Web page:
He was boastful, he was brash and he came to represent a booming Brazil that was finally taking its place as an economic powerhouse on the world stage.
Eike Batista had the cars: a Mercedes McLaren worth a quarter of a million dollars parked in his living room; the boat, called "the Pink Fleet," and the women: He was married to a former Playboy model and a Carnival queen.
The Wall Street Journal called Batista "the face of Brazil's boom," which lifted 40 million people out of poverty.
At his peak, he owned oil, mining, infrastructure and real estate companies worth, according to Forbes, some $34.5 billion in 2012.
But it's all come crashing down: On Wednesday, Batista's oil company, OGX, filed for bankruptcy, imploding his empire.
His fall is being called the biggest default in Latin American history.
"It's a huge collapse and it's important because Eike Batista has been a model for Brazilian entrepreneurs," says Antonio Dos Santos, an economist at Pontificio Catholic University. "It's a big disaster."
A disaster not only for Batista but for Brazil: His rise tracked Brazil's global ascendancy, and now his collapse is being seen as an example of the decline in Brazil's economic fortunes.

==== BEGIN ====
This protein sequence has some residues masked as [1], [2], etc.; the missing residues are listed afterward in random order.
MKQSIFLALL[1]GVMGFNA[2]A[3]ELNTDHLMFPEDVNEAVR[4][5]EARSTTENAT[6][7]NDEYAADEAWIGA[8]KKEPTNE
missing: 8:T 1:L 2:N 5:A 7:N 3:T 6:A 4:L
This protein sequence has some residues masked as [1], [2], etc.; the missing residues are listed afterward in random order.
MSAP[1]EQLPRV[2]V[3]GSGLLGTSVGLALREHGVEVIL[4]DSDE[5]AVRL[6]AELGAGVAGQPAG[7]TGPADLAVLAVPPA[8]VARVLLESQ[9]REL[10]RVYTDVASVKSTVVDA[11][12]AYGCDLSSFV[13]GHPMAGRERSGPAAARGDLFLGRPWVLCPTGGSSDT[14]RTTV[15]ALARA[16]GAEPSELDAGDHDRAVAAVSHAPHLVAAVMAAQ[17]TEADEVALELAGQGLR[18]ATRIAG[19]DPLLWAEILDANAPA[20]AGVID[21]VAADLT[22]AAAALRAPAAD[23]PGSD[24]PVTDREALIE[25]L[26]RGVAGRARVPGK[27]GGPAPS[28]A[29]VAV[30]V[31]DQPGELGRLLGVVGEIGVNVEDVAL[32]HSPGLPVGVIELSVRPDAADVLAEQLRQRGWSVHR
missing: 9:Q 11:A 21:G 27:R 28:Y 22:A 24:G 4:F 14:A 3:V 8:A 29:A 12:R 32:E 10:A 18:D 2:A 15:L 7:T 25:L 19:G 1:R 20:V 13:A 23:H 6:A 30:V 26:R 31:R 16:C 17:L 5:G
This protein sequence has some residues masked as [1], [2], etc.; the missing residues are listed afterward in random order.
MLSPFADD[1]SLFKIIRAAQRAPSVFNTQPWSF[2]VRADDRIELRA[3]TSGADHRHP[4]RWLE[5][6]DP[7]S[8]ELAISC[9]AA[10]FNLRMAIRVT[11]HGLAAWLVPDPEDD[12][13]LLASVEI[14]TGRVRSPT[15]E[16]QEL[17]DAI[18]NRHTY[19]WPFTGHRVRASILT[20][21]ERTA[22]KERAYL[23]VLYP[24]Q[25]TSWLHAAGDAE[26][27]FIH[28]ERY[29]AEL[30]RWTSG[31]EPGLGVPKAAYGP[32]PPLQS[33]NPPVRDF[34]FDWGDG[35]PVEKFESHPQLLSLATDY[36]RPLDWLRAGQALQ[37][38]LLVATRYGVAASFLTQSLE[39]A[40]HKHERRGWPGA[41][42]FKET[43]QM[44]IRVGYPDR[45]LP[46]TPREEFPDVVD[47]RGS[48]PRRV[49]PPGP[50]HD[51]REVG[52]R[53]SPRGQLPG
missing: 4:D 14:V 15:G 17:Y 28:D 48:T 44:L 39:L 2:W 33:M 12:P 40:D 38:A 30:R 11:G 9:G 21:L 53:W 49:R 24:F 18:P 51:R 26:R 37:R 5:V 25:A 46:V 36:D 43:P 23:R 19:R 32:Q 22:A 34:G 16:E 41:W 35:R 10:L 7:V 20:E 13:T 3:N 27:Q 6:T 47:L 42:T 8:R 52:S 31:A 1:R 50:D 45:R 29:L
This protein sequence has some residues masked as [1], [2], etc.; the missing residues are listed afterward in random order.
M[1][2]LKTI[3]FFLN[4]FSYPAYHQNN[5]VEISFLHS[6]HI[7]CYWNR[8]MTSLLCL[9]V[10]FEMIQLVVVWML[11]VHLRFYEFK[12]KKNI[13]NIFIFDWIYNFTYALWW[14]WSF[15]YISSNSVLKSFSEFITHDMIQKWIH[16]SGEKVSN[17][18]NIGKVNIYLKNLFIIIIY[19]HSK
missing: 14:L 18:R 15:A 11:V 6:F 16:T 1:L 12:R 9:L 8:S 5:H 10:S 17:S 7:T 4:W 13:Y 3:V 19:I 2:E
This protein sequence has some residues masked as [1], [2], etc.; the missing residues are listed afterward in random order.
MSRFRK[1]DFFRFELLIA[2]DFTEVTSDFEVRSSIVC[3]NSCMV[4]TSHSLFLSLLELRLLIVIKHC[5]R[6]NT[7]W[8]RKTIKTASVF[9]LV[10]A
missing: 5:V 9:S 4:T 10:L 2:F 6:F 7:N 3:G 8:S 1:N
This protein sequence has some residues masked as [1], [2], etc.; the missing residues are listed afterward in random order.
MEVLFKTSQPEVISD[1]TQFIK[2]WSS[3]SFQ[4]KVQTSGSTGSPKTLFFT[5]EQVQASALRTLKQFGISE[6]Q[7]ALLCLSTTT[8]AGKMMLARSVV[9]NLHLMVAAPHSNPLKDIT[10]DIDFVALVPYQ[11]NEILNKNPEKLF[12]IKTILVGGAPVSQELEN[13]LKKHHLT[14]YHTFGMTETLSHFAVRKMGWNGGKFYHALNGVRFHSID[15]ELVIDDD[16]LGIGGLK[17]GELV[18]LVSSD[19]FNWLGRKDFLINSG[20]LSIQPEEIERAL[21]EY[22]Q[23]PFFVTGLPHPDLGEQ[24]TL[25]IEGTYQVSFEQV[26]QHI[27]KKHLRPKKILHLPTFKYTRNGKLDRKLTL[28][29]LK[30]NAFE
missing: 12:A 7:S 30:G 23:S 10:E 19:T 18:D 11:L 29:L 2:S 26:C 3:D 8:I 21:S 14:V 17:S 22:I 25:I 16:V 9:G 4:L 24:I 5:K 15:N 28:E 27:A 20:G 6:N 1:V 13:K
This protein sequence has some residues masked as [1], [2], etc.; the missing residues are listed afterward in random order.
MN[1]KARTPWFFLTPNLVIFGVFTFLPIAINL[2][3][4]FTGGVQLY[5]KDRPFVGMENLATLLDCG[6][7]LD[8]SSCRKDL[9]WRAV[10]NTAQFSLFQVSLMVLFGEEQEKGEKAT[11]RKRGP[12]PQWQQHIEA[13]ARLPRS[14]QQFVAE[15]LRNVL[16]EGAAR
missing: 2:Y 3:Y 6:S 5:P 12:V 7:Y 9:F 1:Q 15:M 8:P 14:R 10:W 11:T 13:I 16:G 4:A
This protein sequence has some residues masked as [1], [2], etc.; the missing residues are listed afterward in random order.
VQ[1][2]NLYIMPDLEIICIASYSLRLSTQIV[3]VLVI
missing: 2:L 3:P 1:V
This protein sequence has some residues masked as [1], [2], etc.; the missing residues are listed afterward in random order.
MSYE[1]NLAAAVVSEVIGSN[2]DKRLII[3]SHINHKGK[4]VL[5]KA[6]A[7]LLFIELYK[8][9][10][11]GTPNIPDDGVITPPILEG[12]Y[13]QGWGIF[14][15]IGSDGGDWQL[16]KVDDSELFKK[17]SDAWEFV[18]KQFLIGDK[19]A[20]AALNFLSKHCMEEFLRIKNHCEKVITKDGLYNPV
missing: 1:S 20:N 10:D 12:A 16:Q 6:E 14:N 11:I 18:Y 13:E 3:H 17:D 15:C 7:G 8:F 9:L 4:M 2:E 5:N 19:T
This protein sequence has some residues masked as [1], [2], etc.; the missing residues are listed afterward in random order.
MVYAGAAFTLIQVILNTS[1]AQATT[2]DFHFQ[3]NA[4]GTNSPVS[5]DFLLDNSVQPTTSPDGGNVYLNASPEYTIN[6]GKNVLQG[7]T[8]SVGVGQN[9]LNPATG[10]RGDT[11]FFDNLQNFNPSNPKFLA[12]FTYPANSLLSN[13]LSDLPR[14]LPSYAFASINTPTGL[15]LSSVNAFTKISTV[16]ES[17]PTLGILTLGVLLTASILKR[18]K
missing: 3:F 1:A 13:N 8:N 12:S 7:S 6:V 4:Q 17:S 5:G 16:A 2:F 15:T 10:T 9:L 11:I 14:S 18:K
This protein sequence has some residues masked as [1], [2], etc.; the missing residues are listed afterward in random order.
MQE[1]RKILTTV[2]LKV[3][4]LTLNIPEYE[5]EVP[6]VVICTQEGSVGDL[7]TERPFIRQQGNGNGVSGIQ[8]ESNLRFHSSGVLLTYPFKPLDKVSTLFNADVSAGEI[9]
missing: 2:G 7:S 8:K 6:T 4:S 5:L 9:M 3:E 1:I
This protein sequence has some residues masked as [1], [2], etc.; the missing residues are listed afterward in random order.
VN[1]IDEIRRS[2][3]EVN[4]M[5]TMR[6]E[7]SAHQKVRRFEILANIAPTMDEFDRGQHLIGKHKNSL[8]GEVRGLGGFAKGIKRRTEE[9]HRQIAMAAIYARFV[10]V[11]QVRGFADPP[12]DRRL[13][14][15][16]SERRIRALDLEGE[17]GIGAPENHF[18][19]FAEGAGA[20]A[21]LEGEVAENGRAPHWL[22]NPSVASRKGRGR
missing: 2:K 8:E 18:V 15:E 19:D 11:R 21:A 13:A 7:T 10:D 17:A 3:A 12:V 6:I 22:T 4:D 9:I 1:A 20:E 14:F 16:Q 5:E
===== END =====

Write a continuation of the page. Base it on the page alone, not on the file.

Batista was born affluent. His father was the minister of mining and led Vale, what was then the state-run mining company. The younger Batista sought out his own fortune by prospecting for gold in the Amazon region.
Over the years he became an icon — helping to successfully bankroll Rio de Janeiro's Olympics bid and giving money to help equip and train police who pacified some of Rio's most dangerous favelas.
Batista built his wealth on commodities and a Chinese appetite for what Brazil could provide. The jewel in his crown was his oil company, OGX. He promised it would provide 10 billion barrels of oil. Investors flocked when he took the firm public in 2008. At the time it was the biggest initial public offering of stock in Brazil's history.
He was helped along by Brazil's government. According to the AP, just 18 months ago President Dilma Rousseff called Batista "our standard, our expectation and, above all, the pride of Brazil when it comes to a businessman in the private sector."
But Batista couldn't deliver on his promises, and little of the oil he said was there materialized.
An editorial this week in his hometown paper, O Globo in Rio de Janeiro, said: "He's always exaggerated the potential of his companies and thus increased his stock. He built a house of cards."
It was a house of cards, though, that many people believed and invested in. Among those damaged are workers at the megaport he was building. Work there has ground to a halt, businesses are shuttered and no one knows what the future will hold.
Batista has said he is planning a comeback.
In one of his last tweets, he wrote: "A Brazilian businessman never stops dreaming."
For now though, he is living a nightmare.
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